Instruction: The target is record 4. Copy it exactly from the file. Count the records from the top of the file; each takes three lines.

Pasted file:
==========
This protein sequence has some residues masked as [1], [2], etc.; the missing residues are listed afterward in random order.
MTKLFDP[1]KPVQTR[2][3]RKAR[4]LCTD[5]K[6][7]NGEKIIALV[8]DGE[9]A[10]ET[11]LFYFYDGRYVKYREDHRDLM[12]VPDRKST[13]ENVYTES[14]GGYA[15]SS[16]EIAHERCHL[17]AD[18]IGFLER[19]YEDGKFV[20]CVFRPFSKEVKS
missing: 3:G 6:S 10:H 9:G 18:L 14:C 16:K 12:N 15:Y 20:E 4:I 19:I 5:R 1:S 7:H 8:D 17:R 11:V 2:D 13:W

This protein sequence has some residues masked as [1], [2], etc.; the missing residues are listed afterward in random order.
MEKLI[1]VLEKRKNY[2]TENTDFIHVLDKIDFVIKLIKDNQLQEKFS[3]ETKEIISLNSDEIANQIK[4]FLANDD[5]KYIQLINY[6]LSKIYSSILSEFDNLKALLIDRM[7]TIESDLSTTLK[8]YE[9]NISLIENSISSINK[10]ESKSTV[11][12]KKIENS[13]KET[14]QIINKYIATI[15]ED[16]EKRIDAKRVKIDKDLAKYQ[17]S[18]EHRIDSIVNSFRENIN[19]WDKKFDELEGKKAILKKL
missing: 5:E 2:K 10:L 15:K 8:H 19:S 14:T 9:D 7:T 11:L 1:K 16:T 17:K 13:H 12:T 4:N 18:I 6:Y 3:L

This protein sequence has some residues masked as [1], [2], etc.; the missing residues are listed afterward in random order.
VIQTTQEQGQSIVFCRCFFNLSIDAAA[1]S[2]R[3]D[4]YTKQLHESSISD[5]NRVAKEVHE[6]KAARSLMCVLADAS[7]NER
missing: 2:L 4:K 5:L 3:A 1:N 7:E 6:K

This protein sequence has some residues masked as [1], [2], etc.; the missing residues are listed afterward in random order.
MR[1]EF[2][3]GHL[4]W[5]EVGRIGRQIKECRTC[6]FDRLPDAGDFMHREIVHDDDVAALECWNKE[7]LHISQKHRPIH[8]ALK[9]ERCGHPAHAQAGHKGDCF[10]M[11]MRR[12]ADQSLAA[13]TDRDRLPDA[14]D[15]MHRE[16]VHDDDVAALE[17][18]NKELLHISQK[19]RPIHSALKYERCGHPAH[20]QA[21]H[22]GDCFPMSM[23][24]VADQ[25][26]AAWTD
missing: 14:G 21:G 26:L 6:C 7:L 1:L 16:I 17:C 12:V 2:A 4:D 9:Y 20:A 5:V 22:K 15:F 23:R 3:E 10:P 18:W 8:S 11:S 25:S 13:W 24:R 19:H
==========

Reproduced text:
This protein sequence has some residues masked as [1], [2], etc.; the missing residues are listed afterward in random order.
MR[1]EF[2][3]GHL[4]W[5]EVGRIGRQIKECRTC[6]FDRLPDAGDFMHREIVHDDDVAALECWNKE[7]LHISQKHRPIH[8]ALK[9]ERCGHPAHAQAGHKGDCF[10]M[11]MRR[12]ADQSLAA[13]TDRDRLPDA[14]D[15]MHRE[16]VHDDDVAALE[17][18]NKELLHISQK[19]RPIHSALKYERCGHPAH[20]QA[21]H[22]GDCFPMSM[23][24]VADQ[25][26]AAWTD
missing: 14:G 21:G 26:L 6:C 7:L 1:L 16:I 17:C 12:V 2:A 4:D 9:Y 20:A 5:V 22:K 15:F 23:R 3:E 10:P 18:W 8:S 11:S 25:S 13:W 24:R 19:H